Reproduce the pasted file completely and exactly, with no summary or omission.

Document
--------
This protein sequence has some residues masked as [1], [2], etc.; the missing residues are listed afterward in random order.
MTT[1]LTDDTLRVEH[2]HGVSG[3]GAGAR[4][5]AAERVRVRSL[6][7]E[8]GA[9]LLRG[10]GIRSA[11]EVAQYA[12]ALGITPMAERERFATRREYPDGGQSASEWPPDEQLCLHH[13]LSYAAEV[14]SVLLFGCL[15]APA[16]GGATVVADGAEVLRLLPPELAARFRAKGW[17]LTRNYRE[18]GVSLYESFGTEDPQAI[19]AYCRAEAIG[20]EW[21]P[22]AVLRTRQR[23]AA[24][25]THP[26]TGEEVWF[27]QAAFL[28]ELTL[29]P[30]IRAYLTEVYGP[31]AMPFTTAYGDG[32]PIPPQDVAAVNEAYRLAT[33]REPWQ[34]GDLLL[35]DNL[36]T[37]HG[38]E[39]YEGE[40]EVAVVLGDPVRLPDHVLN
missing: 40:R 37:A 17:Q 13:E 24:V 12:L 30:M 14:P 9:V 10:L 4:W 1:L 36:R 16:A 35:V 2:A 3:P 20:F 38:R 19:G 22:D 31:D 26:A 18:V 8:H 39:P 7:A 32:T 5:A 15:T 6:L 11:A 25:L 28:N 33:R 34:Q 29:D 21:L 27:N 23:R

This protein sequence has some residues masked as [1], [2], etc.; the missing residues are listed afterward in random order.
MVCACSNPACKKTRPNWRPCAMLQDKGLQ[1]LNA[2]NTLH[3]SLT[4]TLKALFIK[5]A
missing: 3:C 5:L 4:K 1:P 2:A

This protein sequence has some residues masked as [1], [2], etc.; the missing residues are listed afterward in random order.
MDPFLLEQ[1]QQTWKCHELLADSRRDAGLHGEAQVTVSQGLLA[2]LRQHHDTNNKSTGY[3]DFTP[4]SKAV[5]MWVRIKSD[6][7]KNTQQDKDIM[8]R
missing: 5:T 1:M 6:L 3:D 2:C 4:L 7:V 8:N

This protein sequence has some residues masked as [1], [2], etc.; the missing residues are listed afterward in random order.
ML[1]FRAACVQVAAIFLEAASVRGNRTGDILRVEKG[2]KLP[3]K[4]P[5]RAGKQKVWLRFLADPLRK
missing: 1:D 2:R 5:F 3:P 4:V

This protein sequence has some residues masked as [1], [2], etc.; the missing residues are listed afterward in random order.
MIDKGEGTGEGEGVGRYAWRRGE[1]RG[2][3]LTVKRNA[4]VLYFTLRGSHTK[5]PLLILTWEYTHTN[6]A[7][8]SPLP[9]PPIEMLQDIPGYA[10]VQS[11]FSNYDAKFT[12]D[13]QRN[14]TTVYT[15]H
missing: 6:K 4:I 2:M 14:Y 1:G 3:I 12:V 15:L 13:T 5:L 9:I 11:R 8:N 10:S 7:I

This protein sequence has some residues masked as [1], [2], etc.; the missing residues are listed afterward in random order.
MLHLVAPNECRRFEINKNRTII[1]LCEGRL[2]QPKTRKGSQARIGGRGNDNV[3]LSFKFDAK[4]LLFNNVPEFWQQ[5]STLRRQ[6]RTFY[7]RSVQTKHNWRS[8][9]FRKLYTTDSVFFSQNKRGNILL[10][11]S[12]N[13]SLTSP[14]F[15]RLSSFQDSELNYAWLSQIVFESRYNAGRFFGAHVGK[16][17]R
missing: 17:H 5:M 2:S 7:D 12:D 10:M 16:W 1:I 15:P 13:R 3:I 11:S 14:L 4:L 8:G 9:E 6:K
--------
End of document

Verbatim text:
This protein sequence has some residues masked as [1], [2], etc.; the missing residues are listed afterward in random order.
MTT[1]LTDDTLRVEH[2]HGVSG[3]GAGAR[4][5]AAERVRVRSL[6][7]E[8]GA[9]LLRG[10]GIRSA[11]EVAQYA[12]ALGITPMAERERFATRREYPDGGQSASEWPPDEQLCLHH[13]LSYAAEV[14]SVLLFGCL[15]APA[16]GGATVVADGAEVLRLLPPELAARFRAKGW[17]LTRNYRE[18]GVSLYESFGTEDPQAI[19]AYCRAEAIG[20]EW[21]P[22]AVLRTRQR[23]AA[24][25]THP[26]TGEEVWF[27]QAAFL[28]ELTL[29]P[30]IRAYLTEVYGP[31]AMPFTTAYGDG[32]PIPPQDVAAVNEAYRLAT[33]REPWQ[34]GDLLL[35]DNL[36]T[37]HG[38]E[39]YEGE[40]EVAVVLGDPVRLPDHVLN
missing: 40:R 37:A 17:Q 13:E 24:V 12:L 30:M 14:P 9:V 10:L 4:W 1:L 36:R 16:A 35:V 2:A 3:P 20:F 38:R 19:G 22:D 31:D 26:A 18:V 8:H 39:P 7:A 32:T 5:A 15:T 6:L 11:A 25:L 28:N 33:R 34:Q 29:D 21:L 27:N 23:R

This protein sequence has some residues masked as [1], [2], etc.; the missing residues are listed afterward in random order.
MVCACSNPACKKTRPNWRPCAMLQDKGLQ[1]LNA[2]NTLH[3]SLT[4]TLKALFIK[5]A
missing: 3:C 5:L 4:K 1:P 2:A

This protein sequence has some residues masked as [1], [2], etc.; the missing residues are listed afterward in random order.
MDPFLLEQ[1]QQTWKCHELLADSRRDAGLHGEAQVTVSQGLLA[2]LRQHHDTNNKSTGY[3]DFTP[4]SKAV[5]MWVRIKSD[6][7]KNTQQDKDIM[8]R
missing: 5:T 1:M 6:L 3:D 2:C 4:L 7:V 8:N

This protein sequence has some residues masked as [1], [2], etc.; the missing residues are listed afterward in random order.
ML[1]FRAACVQVAAIFLEAASVRGNRTGDILRVEKG[2]KLP[3]K[4]P[5]RAGKQKVWLRFLADPLRK
missing: 1:D 2:R 5:F 3:P 4:V

This protein sequence has some residues masked as [1], [2], etc.; the missing residues are listed afterward in random order.
MIDKGEGTGEGEGVGRYAWRRGE[1]RG[2][3]LTVKRNA[4]VLYFTLRGSHTK[5]PLLILTWEYTHTN[6]A[7][8]SPLP[9]PPIEMLQDIPGYA[10]VQS[11]FSNYDAKFT[12]D[13]QRN[14]TTVYT[15]H
missing: 6:K 4:I 2:M 14:Y 1:G 3:I 12:V 15:L 13:T 5:L 9:I 11:R 8:N 10:S 7:I

This protein sequence has some residues masked as [1], [2], etc.; the missing residues are listed afterward in random order.
MLHLVAPNECRRFEINKNRTII[1]LCEGRL[2]QPKTRKGSQARIGGRGNDNV[3]LSFKFDAK[4]LLFNNVPEFWQQ[5]STLRRQ[6]RTFY[7]RSVQTKHNWRS[8][9]FRKLYTTDSVFFSQNKRGNILL[10][11]S[12]N[13]SLTSP[14]F[15]RLSSFQDSELNYAWLSQIVFESRYNAGRFFGAHVGK[16][17]R
missing: 17:H 5:M 2:S 7:D 12:D 10:M 16:W 1:I 15:P 13:R 3:I 11:S 14:L 4:L 8:G 9:E 6:K